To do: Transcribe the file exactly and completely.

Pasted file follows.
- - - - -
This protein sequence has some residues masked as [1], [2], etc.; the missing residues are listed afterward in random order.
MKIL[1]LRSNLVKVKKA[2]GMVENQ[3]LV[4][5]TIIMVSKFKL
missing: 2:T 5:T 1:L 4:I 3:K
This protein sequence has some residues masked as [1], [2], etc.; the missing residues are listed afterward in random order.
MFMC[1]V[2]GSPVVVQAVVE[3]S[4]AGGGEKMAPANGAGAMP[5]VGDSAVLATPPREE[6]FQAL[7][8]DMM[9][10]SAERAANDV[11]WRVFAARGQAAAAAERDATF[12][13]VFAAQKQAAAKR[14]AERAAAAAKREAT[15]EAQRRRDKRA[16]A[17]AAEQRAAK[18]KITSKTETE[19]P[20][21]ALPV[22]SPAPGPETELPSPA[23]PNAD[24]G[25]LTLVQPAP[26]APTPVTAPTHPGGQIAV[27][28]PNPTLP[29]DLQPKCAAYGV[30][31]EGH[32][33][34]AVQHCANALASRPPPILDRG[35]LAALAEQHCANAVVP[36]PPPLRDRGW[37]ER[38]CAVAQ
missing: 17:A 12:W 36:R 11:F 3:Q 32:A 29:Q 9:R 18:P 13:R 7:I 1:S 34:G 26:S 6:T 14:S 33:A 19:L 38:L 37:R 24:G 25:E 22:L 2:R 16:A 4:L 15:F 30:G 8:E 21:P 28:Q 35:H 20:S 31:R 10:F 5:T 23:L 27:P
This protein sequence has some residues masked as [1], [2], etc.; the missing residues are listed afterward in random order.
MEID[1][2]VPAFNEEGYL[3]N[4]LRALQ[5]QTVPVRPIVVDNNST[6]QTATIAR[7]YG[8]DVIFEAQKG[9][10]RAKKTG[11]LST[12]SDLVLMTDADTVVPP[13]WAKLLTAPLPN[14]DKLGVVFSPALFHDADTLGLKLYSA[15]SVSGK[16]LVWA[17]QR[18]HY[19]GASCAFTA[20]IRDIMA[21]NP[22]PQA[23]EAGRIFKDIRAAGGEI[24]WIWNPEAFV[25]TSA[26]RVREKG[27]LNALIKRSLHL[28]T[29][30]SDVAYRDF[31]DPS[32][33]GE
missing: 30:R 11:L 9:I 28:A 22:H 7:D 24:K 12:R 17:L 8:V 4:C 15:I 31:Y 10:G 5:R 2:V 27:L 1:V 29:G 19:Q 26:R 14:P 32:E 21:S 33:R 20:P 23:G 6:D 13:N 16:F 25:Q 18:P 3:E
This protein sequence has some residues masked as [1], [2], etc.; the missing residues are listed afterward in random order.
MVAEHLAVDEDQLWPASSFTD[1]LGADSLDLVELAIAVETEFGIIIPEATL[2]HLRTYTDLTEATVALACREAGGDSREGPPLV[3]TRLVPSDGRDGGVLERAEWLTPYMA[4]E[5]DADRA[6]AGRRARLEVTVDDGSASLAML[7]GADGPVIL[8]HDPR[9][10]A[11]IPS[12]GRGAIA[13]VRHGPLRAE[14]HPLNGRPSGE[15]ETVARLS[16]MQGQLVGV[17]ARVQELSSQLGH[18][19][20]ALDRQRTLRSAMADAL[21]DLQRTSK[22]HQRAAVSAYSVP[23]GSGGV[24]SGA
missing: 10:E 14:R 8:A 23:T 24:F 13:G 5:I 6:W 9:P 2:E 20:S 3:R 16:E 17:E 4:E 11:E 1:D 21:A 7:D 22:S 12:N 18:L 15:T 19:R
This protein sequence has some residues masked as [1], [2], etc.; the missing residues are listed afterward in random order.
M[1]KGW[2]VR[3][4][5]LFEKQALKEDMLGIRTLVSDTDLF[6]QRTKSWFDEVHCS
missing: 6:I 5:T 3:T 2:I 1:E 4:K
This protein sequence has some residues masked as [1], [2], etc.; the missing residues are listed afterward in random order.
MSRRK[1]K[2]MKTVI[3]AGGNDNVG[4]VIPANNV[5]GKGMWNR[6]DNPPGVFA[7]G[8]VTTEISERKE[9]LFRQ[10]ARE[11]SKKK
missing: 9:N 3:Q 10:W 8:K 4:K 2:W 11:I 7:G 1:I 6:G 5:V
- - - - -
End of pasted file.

This protein sequence has some residues masked as [1], [2], etc.; the missing residues are listed afterward in random order.
MKIL[1]LRSNLVKVKKA[2]GMVENQ[3]LV[4][5]TIIMVSKFKL
missing: 2:T 5:T 1:L 4:I 3:K
This protein sequence has some residues masked as [1], [2], etc.; the missing residues are listed afterward in random order.
MFMC[1]V[2]GSPVVVQAVVE[3]S[4]AGGGEKMAPANGAGAMP[5]VGDSAVLATPPREE[6]FQAL[7][8]DMM[9][10]SAERAANDV[11]WRVFAARGQAAAAAERDATF[12][13]VFAAQKQAAAKR[14]AERAAAAAKREAT[15]EAQRRRDKRA[16]A[17]AAEQRAAK[18]KITSKTETE[19]P[20][21]ALPV[22]SPAPGPETELPSPA[23]PNAD[24]G[25]LTLVQPAP[26]APTPVTAPTHPGGQIAV[27][28]PNPTLP[29]DLQPKCAAYGV[30][31]EGH[32][33][34]AVQHCANALASRPPPILDRG[35]LAALAEQHCANAVVP[36]PPPLRDRGW[37]ER[38]CAVAQ
missing: 17:A 12:W 36:R 11:F 3:Q 32:A 29:Q 9:R 18:P 13:R 7:I 1:S 34:G 26:S 6:T 14:S 33:A 19:L 38:L 37:R 24:G 25:E 22:L 2:R 16:A 4:L 15:F 30:G 8:E 21:P 28:Q 35:H 20:S 31:R 10:F 5:T 23:L 27:P
This protein sequence has some residues masked as [1], [2], etc.; the missing residues are listed afterward in random order.
MEID[1][2]VPAFNEEGYL[3]N[4]LRALQ[5]QTVPVRPIVVDNNST[6]QTATIAR[7]YG[8]DVIFEAQKG[9][10]RAKKTG[11]LST[12]SDLVLMTDADTVVPP[13]WAKLLTAPLPN[14]DKLGVVFSPALFHDADTLGLKLYSA[15]SVSGK[16]LVWA[17]QR[18]HY[19]GASCAFTA[20]IRDIMA[21]NP[22]PQA[23]EAGRIFKDIRAAGGEI[24]WIWNPEAFV[25]TSA[26]RVREKG[27]LNALIKRSLHL[28]T[29][30]SDVAYRDF[31]DPS[32][33]GE
missing: 30:R 11:L 9:I 28:A 22:H 7:D 24:K 12:R 17:L 8:V 4:C 15:I 31:Y 10:G 5:R 2:V 27:L 1:V 29:G 19:Q 26:R 14:P 32:E 21:S 33:R 20:P 23:G 6:D 13:N 16:F 25:Q 18:P 3:E
This protein sequence has some residues masked as [1], [2], etc.; the missing residues are listed afterward in random order.
MVAEHLAVDEDQLWPASSFTD[1]LGADSLDLVELAIAVETEFGIIIPEATL[2]HLRTYTDLTEATVALACREAGGDSREGPPLV[3]TRLVPSDGRDGGVLERAEWLTPYMA[4]E[5]DADRA[6]AGRRARLEVTVDDGSASLAML[7]GADGPVIL[8]HDPR[9][10]A[11]IPS[12]GRGAIA[13]VRHGPLRAE[14]HPLNGRPSGE[15]ETVARLS[16]MQGQLVGV[17]ARVQELSSQLGH[18][19][20]ALDRQRTLRSAMADAL[21]DLQRTSK[22]HQRAAVSAYSVP[23]GSGGV[24]SGA
missing: 10:E 14:R 8:A 23:T 24:F 13:G 5:I 6:W 9:P 2:E 20:S 3:R 16:E 17:E 4:E 11:E 1:D 21:A 7:D 22:S 12:N 18:L 15:T 19:R
This protein sequence has some residues masked as [1], [2], etc.; the missing residues are listed afterward in random order.
M[1]KGW[2]VR[3][4][5]LFEKQALKEDMLGIRTLVSDTDLF[6]QRTKSWFDEVHCS
missing: 6:I 5:T 3:T 2:I 1:E 4:K
This protein sequence has some residues masked as [1], [2], etc.; the missing residues are listed afterward in random order.
MSRRK[1]K[2]MKTVI[3]AGGNDNVG[4]VIPANNV[5]GKGMWNR[6]DNPPGVFA[7]G[8]VTTEISERKE[9]LFRQ[10]ARE[11]SKKK
missing: 9:N 3:Q 10:W 8:K 4:K 2:W 11:I 7:G 1:I 6:G 5:V